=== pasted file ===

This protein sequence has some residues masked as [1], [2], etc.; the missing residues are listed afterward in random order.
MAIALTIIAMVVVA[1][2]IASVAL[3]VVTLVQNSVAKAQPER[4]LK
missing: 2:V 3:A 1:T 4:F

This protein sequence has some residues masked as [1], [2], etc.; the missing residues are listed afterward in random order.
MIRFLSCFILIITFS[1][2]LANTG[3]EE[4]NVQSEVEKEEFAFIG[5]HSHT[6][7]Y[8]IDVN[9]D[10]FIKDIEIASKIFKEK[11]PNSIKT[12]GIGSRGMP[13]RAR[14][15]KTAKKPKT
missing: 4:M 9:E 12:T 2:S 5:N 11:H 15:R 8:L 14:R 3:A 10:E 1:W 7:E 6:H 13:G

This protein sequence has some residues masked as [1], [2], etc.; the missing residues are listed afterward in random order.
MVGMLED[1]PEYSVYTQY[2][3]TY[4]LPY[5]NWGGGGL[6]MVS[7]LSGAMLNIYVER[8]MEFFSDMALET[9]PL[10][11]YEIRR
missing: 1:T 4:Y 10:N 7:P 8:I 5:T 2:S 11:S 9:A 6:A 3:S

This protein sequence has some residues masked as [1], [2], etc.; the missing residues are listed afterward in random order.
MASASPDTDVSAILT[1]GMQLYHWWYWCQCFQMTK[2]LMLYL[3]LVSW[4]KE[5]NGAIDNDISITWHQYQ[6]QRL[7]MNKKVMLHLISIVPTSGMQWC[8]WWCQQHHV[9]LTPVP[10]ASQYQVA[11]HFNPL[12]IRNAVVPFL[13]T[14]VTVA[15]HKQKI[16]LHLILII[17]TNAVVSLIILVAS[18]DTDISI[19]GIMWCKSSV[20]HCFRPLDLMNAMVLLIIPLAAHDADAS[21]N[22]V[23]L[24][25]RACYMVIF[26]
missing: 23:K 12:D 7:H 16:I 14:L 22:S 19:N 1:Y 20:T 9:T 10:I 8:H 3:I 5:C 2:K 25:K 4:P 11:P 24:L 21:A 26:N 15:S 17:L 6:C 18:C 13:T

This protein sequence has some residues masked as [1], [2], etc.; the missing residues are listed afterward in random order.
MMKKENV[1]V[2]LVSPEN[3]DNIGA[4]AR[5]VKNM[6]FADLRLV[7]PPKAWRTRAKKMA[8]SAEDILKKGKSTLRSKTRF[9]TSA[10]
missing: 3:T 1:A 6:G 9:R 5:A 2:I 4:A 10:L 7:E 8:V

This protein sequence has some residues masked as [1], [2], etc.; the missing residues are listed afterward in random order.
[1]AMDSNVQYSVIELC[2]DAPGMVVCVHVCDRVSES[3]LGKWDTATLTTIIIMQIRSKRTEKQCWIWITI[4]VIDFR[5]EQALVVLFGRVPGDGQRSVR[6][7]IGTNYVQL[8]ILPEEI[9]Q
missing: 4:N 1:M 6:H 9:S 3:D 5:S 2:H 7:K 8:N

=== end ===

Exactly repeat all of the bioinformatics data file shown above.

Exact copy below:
This protein sequence has some residues masked as [1], [2], etc.; the missing residues are listed afterward in random order.
MAIALTIIAMVVVA[1][2]IASVAL[3]VVTLVQNSVAKAQPER[4]LK
missing: 2:V 3:A 1:T 4:F

This protein sequence has some residues masked as [1], [2], etc.; the missing residues are listed afterward in random order.
MIRFLSCFILIITFS[1][2]LANTG[3]EE[4]NVQSEVEKEEFAFIG[5]HSHT[6][7]Y[8]IDVN[9]D[10]FIKDIEIASKIFKEK[11]PNSIKT[12]GIGSRGMP[13]RAR[14][15]KTAKKPKT
missing: 4:M 9:E 12:T 2:S 5:N 11:H 15:R 8:L 14:R 3:A 10:E 1:W 7:E 6:H 13:G

This protein sequence has some residues masked as [1], [2], etc.; the missing residues are listed afterward in random order.
MVGMLED[1]PEYSVYTQY[2][3]TY[4]LPY[5]NWGGGGL[6]MVS[7]LSGAMLNIYVER[8]MEFFSDMALET[9]PL[10][11]YEIRR
missing: 1:T 4:Y 10:N 7:P 8:I 5:T 2:S 11:S 9:A 6:A 3:S

This protein sequence has some residues masked as [1], [2], etc.; the missing residues are listed afterward in random order.
MASASPDTDVSAILT[1]GMQLYHWWYWCQCFQMTK[2]LMLYL[3]LVSW[4]KE[5]NGAIDNDISITWHQYQ[6]QRL[7]MNKKVMLHLISIVPTSGMQWC[8]WWCQQHHV[9]LTPVP[10]ASQYQVA[11]HFNPL[12]IRNAVVPFL[13]T[14]VTVA[15]HKQKI[16]LHLILII[17]TNAVVSLIILVAS[18]DTDISI[19]GIMWCKSSV[20]HCFRPLDLMNAMVLLIIPLAAHDADAS[21]N[22]V[23]L[24][25]RACYMVIF[26]
missing: 23:K 12:D 7:H 16:I 14:L 22:S 19:N 1:Y 20:T 9:T 10:I 8:H 3:I 5:C 2:K 25:K 4:P 11:P 24:L 21:A 26:N 15:S 17:L 6:C 18:C 13:T

This protein sequence has some residues masked as [1], [2], etc.; the missing residues are listed afterward in random order.
MMKKENV[1]V[2]LVSPEN[3]DNIGA[4]AR[5]VKNM[6]FADLRLV[7]PPKAWRTRAKKMA[8]SAEDILKKGKSTLRSKTRF[9]TSA[10]
missing: 3:T 1:A 6:G 9:R 5:A 2:I 4:A 10:L 7:E 8:V

This protein sequence has some residues masked as [1], [2], etc.; the missing residues are listed afterward in random order.
[1]AMDSNVQYSVIELC[2]DAPGMVVCVHVCDRVSES[3]LGKWDTATLTTIIIMQIRSKRTEKQCWIWITI[4]VIDFR[5]EQALVVLFGRVPGDGQRSVR[6][7]IGTNYVQL[8]ILPEEI[9]Q
missing: 4:N 1:M 6:H 9:S 3:D 5:S 2:H 7:K 8:N